LONDON  - The yen was headed for its biggest weekly gain in 16 months on Friday, helped by Japan's suspected intervention this week to pull the currency away from 34-year lows, while the dollar index fell to a three-week low ahead of U.S. jobs data.

The yen rose to a three-week high of 152.75 per dollar during Asian trade and was set to clock a weekly gain of 3.19%, its largest since January 2023. It was last 0.26% higher on the day at 153.25 per dollar.

Traders were left on tenterhooks for any further huge swings in the yen after Tokyo was suspected to have intervened to support its currency this week, on Monday and on Wednesday, to the tune of some 9.16 trillion yen ($59.8 billion), as suggested by data from Bank of Japan.

"The second round of intervention in one week, deployed after a less hawkish than expected FOMC (U.S. Federal Open Market Committee) on Wednesday, has sent markets the message that the Ministry of Finance is less tolerant of a post-intervention depreciation of the yen this time," said Francesco Pesole, currency strategist at ING, recalling the yen fall after Japan's FX intervention in September 2022.

The Fed held interest rates steady, as expected, at the conclusion of its two-day monetary policy meeting on Wednesday.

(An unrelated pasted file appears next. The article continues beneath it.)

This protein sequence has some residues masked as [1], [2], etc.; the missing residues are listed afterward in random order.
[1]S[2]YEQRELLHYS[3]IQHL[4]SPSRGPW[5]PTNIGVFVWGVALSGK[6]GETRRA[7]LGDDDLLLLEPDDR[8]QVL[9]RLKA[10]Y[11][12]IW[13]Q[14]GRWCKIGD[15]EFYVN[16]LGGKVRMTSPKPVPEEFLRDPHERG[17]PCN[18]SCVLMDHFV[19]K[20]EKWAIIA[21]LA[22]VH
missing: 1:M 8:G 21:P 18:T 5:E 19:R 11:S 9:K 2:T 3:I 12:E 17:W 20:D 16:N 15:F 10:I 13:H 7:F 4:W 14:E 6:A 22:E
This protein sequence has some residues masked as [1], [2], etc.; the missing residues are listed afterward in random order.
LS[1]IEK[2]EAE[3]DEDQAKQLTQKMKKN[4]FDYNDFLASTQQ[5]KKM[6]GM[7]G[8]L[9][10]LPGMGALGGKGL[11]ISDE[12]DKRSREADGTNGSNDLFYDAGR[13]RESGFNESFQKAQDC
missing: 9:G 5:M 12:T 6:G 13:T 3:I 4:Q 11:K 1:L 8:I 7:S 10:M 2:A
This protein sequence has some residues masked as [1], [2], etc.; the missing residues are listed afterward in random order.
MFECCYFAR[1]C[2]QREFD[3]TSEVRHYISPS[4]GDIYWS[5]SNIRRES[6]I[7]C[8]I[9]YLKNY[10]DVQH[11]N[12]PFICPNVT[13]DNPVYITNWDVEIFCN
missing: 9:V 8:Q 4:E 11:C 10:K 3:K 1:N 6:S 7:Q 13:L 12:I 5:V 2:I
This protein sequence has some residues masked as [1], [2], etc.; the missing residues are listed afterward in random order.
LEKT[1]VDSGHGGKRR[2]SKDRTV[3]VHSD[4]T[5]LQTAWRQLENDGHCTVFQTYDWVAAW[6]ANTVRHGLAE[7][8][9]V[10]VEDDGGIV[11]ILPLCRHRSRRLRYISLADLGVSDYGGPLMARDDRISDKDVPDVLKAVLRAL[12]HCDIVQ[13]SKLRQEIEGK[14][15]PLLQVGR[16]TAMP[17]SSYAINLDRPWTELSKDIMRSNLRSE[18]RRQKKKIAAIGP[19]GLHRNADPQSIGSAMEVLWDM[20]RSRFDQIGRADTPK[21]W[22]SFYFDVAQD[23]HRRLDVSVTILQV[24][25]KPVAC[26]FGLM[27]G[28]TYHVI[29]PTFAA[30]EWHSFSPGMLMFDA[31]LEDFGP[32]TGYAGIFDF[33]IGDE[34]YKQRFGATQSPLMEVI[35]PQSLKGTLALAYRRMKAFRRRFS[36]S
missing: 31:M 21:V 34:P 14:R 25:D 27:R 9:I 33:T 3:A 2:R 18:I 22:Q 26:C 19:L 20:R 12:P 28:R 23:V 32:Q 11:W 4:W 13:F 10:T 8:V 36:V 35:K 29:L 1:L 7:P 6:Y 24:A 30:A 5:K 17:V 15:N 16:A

Traders are now looking to U.S. nonfarm payrolls data due later on Friday, after Federal Reserve Chair Jerome Powell told reporters that interest rates might have to remain elevated for longer but shot down talk of raising them again.

The dollar index, measuring the currency against six peers including the surging yen, edged 0.08% lower to 105.22 after hitting its lowest since April 11. It was headed for its biggest weekly fall in almost two months, down 0.8% this week.

"Today’s U.S. payrolls are a huge event for markets, as the details in the jobs report will be a key test to more optimistic bets on Fed rate cuts," Pesole added.

Elsewhere, the euro ticked 0.18% higher to$1.0740, and was eyeing a weekly gain of nearly 0.46%, its largest since March.

Sterling rose 0.15% to $1.2558 and was similarly set for its biggest weekly gain in two months, rising 0.46% this week.

(Reporting by Joice Alves, Rae Wee and Ankur Banerjee; Editing by Gareth Jones)